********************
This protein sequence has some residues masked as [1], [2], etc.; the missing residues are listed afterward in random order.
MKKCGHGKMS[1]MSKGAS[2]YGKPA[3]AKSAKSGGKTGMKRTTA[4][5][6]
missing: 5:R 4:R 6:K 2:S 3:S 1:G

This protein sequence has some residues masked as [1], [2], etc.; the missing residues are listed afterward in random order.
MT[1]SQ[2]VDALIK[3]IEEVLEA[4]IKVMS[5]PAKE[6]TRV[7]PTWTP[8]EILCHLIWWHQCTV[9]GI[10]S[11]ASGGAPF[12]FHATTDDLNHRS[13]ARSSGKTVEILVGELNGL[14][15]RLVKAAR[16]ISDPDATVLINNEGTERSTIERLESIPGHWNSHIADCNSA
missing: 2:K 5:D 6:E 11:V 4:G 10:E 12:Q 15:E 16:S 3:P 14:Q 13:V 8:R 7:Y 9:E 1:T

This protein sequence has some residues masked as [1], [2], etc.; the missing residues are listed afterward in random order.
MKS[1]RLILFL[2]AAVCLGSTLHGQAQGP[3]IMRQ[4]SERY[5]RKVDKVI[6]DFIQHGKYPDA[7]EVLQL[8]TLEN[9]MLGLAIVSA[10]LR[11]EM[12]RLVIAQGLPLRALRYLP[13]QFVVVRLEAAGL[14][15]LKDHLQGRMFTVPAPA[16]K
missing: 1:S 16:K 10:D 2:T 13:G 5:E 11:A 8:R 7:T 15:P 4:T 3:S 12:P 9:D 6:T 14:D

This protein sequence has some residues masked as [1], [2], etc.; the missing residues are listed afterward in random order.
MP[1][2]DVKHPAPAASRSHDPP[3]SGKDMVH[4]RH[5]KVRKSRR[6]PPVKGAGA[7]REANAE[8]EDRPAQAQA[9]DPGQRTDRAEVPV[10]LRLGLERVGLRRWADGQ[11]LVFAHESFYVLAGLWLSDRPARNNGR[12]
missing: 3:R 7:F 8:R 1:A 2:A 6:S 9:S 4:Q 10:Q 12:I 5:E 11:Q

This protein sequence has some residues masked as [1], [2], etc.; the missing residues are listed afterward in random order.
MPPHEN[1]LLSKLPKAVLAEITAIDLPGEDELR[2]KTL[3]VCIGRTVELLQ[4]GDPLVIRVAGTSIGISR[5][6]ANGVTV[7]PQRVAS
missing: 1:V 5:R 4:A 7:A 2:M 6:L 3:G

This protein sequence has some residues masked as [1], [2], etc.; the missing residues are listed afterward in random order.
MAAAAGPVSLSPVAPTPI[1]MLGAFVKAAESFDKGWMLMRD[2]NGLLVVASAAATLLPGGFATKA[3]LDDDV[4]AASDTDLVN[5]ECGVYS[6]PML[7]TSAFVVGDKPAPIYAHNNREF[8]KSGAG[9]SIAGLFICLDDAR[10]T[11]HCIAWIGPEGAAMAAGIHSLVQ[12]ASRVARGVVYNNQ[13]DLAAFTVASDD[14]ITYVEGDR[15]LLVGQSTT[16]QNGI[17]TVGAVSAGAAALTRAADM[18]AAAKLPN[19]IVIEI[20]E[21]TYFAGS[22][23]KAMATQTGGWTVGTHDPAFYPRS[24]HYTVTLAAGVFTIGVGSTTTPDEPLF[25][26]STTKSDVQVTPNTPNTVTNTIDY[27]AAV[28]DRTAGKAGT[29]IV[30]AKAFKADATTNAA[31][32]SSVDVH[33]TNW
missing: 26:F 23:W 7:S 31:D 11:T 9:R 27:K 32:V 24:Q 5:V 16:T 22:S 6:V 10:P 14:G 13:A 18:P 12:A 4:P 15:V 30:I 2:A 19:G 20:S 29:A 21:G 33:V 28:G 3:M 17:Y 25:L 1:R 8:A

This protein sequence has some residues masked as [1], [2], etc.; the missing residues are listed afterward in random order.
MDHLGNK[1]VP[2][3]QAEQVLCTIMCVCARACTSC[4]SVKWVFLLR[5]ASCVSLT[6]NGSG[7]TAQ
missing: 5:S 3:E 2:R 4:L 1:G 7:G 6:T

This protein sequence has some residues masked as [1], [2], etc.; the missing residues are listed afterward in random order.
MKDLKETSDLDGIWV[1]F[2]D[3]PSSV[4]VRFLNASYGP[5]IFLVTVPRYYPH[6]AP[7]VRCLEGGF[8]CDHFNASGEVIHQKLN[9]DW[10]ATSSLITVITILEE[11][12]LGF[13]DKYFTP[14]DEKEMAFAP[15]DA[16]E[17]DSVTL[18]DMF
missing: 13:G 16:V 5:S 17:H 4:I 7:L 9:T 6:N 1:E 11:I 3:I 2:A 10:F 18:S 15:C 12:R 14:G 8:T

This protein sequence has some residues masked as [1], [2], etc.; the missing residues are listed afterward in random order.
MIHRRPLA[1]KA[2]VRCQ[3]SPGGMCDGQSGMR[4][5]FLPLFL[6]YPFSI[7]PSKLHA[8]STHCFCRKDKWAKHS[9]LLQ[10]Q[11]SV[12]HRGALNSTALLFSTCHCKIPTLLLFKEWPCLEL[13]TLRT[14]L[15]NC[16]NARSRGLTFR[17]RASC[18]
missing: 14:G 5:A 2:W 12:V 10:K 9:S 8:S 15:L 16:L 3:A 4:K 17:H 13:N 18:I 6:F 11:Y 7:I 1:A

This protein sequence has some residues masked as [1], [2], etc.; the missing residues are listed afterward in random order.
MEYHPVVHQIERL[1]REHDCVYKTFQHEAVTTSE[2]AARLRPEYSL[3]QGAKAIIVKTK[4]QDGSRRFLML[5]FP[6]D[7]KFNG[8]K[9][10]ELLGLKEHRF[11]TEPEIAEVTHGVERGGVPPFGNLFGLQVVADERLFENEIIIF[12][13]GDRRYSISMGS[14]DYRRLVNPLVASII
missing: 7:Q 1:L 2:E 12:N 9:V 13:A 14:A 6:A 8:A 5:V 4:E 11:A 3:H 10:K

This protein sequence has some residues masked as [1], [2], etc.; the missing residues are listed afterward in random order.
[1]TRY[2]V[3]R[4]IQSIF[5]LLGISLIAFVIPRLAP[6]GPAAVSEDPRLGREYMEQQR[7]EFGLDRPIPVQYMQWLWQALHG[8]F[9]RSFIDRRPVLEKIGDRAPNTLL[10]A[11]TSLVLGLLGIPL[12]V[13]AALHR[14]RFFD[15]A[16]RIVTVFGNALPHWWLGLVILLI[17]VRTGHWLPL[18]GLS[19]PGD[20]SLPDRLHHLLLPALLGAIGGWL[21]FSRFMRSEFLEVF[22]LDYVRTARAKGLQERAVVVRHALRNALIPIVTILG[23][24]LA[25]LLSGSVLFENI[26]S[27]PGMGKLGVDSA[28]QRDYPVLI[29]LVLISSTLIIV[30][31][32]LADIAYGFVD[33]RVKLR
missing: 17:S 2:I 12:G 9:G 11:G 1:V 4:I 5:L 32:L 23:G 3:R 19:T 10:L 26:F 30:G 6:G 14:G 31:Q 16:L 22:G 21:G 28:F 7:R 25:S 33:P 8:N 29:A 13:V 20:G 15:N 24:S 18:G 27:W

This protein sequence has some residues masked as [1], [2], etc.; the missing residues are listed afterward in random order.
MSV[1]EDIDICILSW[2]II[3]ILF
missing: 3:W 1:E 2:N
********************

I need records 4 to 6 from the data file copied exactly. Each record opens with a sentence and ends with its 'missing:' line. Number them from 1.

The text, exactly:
This protein sequence has some residues masked as [1], [2], etc.; the missing residues are listed afterward in random order.
MP[1][2]DVKHPAPAASRSHDPP[3]SGKDMVH[4]RH[5]KVRKSRR[6]PPVKGAGA[7]REANAE[8]EDRPAQAQA[9]DPGQRTDRAEVPV[10]LRLGLERVGLRRWADGQ[11]LVFAHESFYVLAGLWLSDRPARNNGR[12]
missing: 3:R 7:F 8:R 1:A 2:A 6:S 9:S 4:Q 10:Q 12:I 5:E 11:Q

This protein sequence has some residues masked as [1], [2], etc.; the missing residues are listed afterward in random order.
MPPHEN[1]LLSKLPKAVLAEITAIDLPGEDELR[2]KTL[3]VCIGRTVELLQ[4]GDPLVIRVAGTSIGISR[5][6]ANGVTV[7]PQRVAS
missing: 1:V 5:R 4:A 7:A 2:M 6:L 3:G

This protein sequence has some residues masked as [1], [2], etc.; the missing residues are listed afterward in random order.
MAAAAGPVSLSPVAPTPI[1]MLGAFVKAAESFDKGWMLMRD[2]NGLLVVASAAATLLPGGFATKA[3]LDDDV[4]AASDTDLVN[5]ECGVYS[6]PML[7]TSAFVVGDKPAPIYAHNNREF[8]KSGAG[9]SIAGLFICLDDAR[10]T[11]HCIAWIGPEGAAMAAGIHSLVQ[12]ASRVARGVVYNNQ[13]DLAAFTVASDD[14]ITYVEGDR[15]LLVGQSTT[16]QNGI[17]TVGAVSAGAAALTRAADM[18]AAAKLPN[19]IVIEI[20]E[21]TYFAGS[22][23]KAMATQTGGWTVGTHDPAFYPRS[24]HYTVTLAAGVFTIGVGSTTTPDEPLF[25][26]STTKSDVQVTPNTPNTVTNTIDY[27]AAV[28]DRTAGKAGT[29]IV[30]AKAFKADATTNAA[31][32]SSVDVH[33]TNW
missing: 26:F 23:W 7:S 31:D 11:T 9:R 27:K 32:V 24:Q 5:V 16:T 22:S 6:V 10:P 14:G 13:A 18:P 12:A 4:P 15:V 30:I 2:A 19:G 20:S 29:A 21:G 33:V 28:G 3:M 17:Y 25:L 1:R 8:A